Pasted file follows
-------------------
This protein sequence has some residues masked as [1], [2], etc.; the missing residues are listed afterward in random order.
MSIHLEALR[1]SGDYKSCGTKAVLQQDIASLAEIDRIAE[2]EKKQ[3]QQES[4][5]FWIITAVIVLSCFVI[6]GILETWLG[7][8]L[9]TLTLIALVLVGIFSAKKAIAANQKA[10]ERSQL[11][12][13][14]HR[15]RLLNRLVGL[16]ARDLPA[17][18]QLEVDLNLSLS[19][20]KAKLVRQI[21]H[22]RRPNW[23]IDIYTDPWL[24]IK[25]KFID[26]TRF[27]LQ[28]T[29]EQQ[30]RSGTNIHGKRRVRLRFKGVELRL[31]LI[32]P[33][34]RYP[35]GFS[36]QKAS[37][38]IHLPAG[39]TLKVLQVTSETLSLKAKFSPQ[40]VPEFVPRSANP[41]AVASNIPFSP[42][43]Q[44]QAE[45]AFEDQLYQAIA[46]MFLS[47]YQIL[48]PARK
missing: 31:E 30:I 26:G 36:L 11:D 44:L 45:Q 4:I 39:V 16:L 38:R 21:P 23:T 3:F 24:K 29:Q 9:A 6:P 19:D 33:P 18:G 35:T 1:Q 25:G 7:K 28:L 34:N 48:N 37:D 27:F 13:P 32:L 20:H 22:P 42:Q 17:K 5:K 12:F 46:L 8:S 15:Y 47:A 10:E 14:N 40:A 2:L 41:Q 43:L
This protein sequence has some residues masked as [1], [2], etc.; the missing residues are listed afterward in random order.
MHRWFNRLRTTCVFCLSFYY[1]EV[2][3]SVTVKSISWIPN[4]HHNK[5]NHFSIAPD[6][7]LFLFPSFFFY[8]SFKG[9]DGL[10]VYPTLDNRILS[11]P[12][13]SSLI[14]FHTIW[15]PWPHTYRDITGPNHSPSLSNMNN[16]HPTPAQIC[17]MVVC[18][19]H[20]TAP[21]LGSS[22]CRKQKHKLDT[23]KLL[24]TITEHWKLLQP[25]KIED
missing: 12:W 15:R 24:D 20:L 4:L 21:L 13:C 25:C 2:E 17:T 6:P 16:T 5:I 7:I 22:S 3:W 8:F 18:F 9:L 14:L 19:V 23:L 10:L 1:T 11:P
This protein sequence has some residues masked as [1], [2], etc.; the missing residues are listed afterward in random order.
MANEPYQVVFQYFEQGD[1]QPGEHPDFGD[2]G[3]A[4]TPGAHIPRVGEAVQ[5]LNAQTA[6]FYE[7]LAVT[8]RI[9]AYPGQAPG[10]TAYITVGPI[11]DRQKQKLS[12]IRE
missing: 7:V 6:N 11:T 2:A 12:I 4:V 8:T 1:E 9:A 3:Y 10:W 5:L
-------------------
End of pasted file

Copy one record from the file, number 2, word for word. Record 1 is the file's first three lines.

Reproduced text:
This protein sequence has some residues masked as [1], [2], etc.; the missing residues are listed afterward in random order.
MHRWFNRLRTTCVFCLSFYY[1]EV[2][3]SVTVKSISWIPN[4]HHNK[5]NHFSIAPD[6][7]LFLFPSFFFY[8]SFKG[9]DGL[10]VYPTLDNRILS[11]P[12][13]SSLI[14]FHTIW[15]PWPHTYRDITGPNHSPSLSNMNN[16]HPTPAQIC[17]MVVC[18][19]H[20]TAP[21]LGSS[22]CRKQKHKLDT[23]KLL[24]TITEHWKLLQP[25]KIED
missing: 12:W 15:R 24:D 20:L 4:L 21:L 13:C 25:C 2:E 17:T 6:P 16:T 5:I 7:I 22:S 3:W 8:F 18:F 9:L 14:L 19:V 23:L 10:L 1:T 11:P